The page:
Lord McIntosh of Haringey: Responsibility for the subject of these questions has been delegated to the Royal Parks Agency under its Chief Executive, Mr. David Welch. I have asked him to arrange for a reply to be given.

Letter from the Head of Policy of the Royal Parks Agency, Viviane Robertson, dated 28 January 1999:

In the absence of the Chief Executive, I have been asked by the Secretary of State for Culture, Media and Sport to reply to your Parliamentary Questions about events proposed for 1999 in Hyde Park and Kensington Gardens.

The Agency expects to receive income in the region of £1 million from all events not only those in Hyde Park and Kensington Gardens. But this figure assumes all proposals come to fruition and also includes some events, which are not managed by our Marketing Partner.

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The Agency does not consult neighbouring amenity societies about proposed events in the Parks but it has informed the Friends of Hyde Park and Kensington Gardens about the proposed concerns and its marketing proposals.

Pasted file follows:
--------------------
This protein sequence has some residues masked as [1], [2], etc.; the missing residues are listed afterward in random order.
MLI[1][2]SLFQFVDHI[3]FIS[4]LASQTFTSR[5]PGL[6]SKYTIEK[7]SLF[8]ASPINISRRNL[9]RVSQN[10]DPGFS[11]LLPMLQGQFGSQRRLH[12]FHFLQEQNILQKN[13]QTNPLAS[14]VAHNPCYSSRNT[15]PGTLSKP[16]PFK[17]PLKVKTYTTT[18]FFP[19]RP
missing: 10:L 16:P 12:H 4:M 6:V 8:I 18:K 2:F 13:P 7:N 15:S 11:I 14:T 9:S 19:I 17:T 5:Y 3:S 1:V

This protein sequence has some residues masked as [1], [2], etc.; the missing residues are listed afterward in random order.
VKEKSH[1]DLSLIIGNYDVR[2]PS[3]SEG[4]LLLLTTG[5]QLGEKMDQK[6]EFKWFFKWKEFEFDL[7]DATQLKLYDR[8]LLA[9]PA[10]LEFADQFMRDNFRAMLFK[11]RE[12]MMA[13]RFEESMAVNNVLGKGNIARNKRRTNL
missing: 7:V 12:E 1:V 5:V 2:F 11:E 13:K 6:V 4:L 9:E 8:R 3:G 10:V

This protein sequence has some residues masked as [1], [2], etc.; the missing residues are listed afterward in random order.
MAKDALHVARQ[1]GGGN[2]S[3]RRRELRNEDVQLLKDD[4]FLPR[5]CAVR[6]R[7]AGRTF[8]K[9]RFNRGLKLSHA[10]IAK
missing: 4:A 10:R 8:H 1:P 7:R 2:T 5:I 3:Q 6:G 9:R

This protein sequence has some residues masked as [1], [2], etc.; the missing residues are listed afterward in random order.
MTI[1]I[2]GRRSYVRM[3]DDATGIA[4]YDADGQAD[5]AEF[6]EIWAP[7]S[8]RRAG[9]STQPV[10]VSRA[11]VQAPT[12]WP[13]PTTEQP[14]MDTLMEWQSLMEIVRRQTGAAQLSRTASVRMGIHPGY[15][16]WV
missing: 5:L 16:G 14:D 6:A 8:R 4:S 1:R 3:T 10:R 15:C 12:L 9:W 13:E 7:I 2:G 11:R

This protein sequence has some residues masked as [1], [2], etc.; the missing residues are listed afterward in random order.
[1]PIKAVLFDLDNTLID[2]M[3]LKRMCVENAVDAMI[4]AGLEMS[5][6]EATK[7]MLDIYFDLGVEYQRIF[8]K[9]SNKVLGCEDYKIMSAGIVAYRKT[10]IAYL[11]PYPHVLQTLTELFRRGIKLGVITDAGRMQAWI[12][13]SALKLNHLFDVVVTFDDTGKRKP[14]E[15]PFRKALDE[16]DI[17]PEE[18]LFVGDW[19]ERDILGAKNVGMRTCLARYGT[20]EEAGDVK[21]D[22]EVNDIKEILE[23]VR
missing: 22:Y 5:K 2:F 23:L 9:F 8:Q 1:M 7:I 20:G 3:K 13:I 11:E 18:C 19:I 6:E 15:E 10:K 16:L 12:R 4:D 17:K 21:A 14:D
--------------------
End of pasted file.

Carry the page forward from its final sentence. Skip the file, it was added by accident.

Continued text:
The Agency is not required to carry out environmental impact assessments on proposed events. These assessments are only required before undertaking industrial or other permanent construction developments. However, when considering proposals for events, the Agency takes into account their impact on the Park, access and dispersal arrangements, noise levels and litter clearance.

Lord Kennet asked Her Majesty's Government: